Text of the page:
How did San Francisco do what a top economist says New
Our latest Nobelist in economics, Thomas Schelling, offered the following advice in the wake of Hurricane Katrina: “There is no market solution to New Orleans. It is essentially a problem of coordinating expectations… .” By that he meant simply that each . . . → Read More: Repopulating New Orleans
This paper purports to solve a particular kind of problem that characterizes urban expansion and evolution: when replace a collection of individual apparatuses (CIA) with a mass system. Examples include replacing individual septic tanks by sewers, well to public water supply, private cars by mass transit, trash burners by public pickup, coal or fuel by line-distributed gas or electric power, . . . → Read More: When to Build What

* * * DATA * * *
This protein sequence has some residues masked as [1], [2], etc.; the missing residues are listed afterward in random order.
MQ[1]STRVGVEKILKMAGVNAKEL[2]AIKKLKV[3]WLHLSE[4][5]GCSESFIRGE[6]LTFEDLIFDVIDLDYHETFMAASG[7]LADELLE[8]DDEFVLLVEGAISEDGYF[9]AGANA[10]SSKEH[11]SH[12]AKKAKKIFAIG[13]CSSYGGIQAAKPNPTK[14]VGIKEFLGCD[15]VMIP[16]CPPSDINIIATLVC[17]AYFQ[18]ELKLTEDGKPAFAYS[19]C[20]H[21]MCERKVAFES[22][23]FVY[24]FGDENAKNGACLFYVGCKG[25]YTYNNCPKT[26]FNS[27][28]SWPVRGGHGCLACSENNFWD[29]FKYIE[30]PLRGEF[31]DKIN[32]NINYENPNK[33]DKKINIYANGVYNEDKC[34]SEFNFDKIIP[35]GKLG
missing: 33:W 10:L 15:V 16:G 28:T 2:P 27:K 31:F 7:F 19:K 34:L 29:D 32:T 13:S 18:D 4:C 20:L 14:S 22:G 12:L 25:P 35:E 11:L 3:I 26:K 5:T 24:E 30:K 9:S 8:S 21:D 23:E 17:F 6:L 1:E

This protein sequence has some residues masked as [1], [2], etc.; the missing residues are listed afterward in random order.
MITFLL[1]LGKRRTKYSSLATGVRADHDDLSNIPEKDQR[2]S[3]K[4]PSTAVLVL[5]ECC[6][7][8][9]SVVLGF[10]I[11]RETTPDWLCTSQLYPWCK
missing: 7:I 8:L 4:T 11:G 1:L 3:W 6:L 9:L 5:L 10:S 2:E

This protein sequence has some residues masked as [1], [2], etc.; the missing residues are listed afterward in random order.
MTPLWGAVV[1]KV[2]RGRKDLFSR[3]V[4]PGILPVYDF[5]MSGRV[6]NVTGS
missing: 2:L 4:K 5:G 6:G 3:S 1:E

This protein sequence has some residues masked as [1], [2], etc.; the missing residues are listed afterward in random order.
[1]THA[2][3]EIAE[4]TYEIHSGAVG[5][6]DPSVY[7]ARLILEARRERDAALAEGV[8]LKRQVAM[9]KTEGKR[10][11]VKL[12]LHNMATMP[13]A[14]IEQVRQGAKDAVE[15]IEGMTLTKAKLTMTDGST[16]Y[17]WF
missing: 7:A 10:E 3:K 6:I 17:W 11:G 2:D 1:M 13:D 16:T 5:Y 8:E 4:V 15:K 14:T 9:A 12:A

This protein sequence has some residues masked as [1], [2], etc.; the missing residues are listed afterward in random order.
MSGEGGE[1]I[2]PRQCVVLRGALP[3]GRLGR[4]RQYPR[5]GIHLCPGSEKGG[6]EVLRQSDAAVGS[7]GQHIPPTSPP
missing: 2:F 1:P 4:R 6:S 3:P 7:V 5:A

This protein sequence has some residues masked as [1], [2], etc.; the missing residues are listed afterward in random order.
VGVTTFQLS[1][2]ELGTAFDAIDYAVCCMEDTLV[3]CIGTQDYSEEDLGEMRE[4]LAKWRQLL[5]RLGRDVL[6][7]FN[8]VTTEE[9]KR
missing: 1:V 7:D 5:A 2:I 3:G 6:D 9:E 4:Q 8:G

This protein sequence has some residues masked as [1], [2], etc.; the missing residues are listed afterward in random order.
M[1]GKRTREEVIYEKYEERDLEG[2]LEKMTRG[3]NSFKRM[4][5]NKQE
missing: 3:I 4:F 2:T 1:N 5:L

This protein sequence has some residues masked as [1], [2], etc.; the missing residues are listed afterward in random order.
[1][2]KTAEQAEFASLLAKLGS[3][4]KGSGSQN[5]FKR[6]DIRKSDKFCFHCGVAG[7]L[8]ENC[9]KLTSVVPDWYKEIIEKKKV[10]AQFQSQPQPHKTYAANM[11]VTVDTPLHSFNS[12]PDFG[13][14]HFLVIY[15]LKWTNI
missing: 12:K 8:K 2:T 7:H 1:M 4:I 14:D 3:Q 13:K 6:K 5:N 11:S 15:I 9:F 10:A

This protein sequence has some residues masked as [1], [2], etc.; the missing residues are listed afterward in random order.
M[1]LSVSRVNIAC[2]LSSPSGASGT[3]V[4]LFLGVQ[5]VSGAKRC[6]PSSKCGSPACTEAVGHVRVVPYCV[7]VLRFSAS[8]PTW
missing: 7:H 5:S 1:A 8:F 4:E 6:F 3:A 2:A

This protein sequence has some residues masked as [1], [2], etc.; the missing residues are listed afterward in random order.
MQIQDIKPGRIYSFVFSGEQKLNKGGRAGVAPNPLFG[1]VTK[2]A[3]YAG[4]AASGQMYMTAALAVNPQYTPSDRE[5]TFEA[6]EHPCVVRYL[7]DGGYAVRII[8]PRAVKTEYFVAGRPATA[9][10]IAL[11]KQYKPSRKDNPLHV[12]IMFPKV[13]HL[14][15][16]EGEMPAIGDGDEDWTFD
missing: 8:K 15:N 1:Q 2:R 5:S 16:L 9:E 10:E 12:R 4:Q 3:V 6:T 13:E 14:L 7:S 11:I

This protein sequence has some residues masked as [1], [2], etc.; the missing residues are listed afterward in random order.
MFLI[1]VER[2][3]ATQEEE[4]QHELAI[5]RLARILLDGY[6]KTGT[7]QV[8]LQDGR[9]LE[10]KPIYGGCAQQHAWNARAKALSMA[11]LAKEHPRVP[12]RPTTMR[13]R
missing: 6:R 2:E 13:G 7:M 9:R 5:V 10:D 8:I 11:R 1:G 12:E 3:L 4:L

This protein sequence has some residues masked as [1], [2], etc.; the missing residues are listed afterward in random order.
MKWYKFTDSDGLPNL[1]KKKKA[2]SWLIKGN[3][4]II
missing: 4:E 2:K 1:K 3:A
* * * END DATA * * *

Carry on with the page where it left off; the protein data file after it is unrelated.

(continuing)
MOST OF OUR CENTRAL CITIES, as is now well known, are threatened by a vicious circle which is related to property taxation.
As buildings become older, they tend to become fiscal deficits requiring more in cost than they return in taxes. As the central cities age, the buildings become old and fiscal-deficit generators. This requires the central city to increase its . . . → Read More: A Tax Tool for Meeting Urban Fiscal Crisis
The rapid growth of intensive irrigated agriculture in California is one of the more striking developmental achievements of modern tines. In 1870 California was noted for its cattle, wheat, and inordinate concentration o landholding. Today the highly developed farm areas of California look to the easterner more like gardens, and more like towns than countryside, so close are the homes, so . . . → Read More: Irrigation Districts and Economic Development in the San Joaquin Valley of California: The Role of Land Taxation